Qualcomm’s Snapdragon chips aimed at the wearable device market are powering the latest smartwatches from Fossil Group.
At the IFA 2016 show in Berlin this week, officials with both companies announced that Qualcomm’s Snapdragon Wear 2100 systems-on-a-chip (SoCs), which were first introduced in February, are powering both the Fossil Q Marshal and Fossil Q Wander smartwatches.
Qualcomm already supplies the most chips for smartphones and tablets, and company officials are looking to push their technologies into spaces for other connected devices. Global shipments of smartphones are slowing as the global market matures, and tablets sales are declining, so Qualcomm is pushing into a broad range of growth market, including wearables, the internet of things, and virtual and augmented reality.
During a conference call earlier this year, CEO Steve Mollenkopf noted the “rapid changes” both the industry and his company are undergoing, adding that Qualcomm is “extending our leadership in mobile and are driving our mobile technologies and core competencies in communication systems and high-performance low-power computing into significant new areas. We have taken action to enable us to seize these opportunities, while delivering improved performance.”
The Snapdragon Wear 2100 is one of those products designed to expand the reach of Qualcomm’s technologies. It’s a suite of silicon products, software, support tools and reference designs that businesses can use to build an array of wearable devices, and at the heart of the platform is the new Snapdragon Wear 2100 SoC. Before that, the company had pushed its Snapdragon 400 as its primary chip for wearables.
The Snapdragon 2100 is 30 percent smaller and provides 25 percent lower power consumption than the 400, enabling the development of thinner devices with longer battery life, according to company officials. It also includes an integrated, ultra-low-power sensor hub and an LTE modem with integrated global navigation satellite system (GNSS) and low-power WiFi and Bluetooth capabilities. Snapdragon Wear 2100 is the company’s second-generation processor for smartwatches running Google’s Android mobile operating system.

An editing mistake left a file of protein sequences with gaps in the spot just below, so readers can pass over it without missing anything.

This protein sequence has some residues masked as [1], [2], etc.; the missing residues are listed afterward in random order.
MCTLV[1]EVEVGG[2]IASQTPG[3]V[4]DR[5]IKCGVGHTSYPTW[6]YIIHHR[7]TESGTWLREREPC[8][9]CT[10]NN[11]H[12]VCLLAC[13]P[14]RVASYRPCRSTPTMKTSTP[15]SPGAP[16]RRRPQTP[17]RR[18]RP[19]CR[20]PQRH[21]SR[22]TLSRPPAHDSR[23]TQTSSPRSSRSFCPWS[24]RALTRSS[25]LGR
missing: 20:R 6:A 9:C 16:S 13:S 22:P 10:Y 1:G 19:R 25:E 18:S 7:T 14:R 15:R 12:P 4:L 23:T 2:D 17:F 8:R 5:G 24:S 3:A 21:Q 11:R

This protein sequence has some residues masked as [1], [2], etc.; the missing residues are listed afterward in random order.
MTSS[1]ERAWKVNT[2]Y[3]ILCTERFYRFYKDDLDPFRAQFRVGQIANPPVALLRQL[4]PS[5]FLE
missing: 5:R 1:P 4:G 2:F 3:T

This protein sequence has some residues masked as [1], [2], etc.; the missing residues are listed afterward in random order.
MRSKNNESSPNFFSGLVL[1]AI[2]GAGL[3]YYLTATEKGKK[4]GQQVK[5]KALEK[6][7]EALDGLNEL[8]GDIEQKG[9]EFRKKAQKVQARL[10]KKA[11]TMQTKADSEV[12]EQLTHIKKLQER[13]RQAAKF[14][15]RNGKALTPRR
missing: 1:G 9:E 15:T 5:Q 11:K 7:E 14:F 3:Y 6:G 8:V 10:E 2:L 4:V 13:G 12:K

Fossil’s smartwatches aren’t the only devices using the Snapdragon Wear 2100—for example, Asus’ ZenWatch 3 also is powered by the chip. But getting Fossil to adopt the brand was a big win for Qualcomm. According to Greg McKelvey, chief strategy and chief digital officer at Fossil, the company is aggressively pushing into the wearables market, planning to roll out more than 100 devices this year.
Fossil over the past couple of years also has introduced Android-based smartwatches and fitness trackers powered by Intel chips.
The global market for wearable devices continues to expand. IDC analysts expect 101.9 million units to ship by the end of this year, which will be a 29 percent increase over 2015. It will grow at about 20.3 percent a year through 2020, when 213.6 million units will ship, the analysts said in a report in June. The trend toward cellular connectivity—which means the devices no longer have to be tethered to a smartphone—and the increasing number of applications that can run on the devices will help drive growth in the future, the analyst said.
In the smartwatch segment of the wearable market, shipments in the second quarter fell 32 percent, to 3.5 million units, driven in large part by shipment declines of the Apple Watch, IDC analysts said. Apple, the top vendor in the space, was the only company in the top five to see a decline in shipments. Consumers are delaying purchases while awaiting anticipated upgrades to the watchOS operating system due later this year.
The analysts also said they are waiting for the arrival of more traditional watchmakers into the smartwatch space. Most devices are pushed by technology vendors, according to Ramon Llamas, research manager for IDC’s wearables unit.
“This seems to be changing, albeit slowly, as key vendors like Casio, Fossil, and Tag Heuer have launched their own models to the market,” Llamas said in a statement. “Still, participation from traditional watchmaker brands is imperative to deliver some of the most important qualities of a smartwatch sought after by end-users, namely design, fit, and functionality. Combine these with the brand recognition and distribution these brands already have, and it’s reasonable to expect the smartwatch market to grow from here.”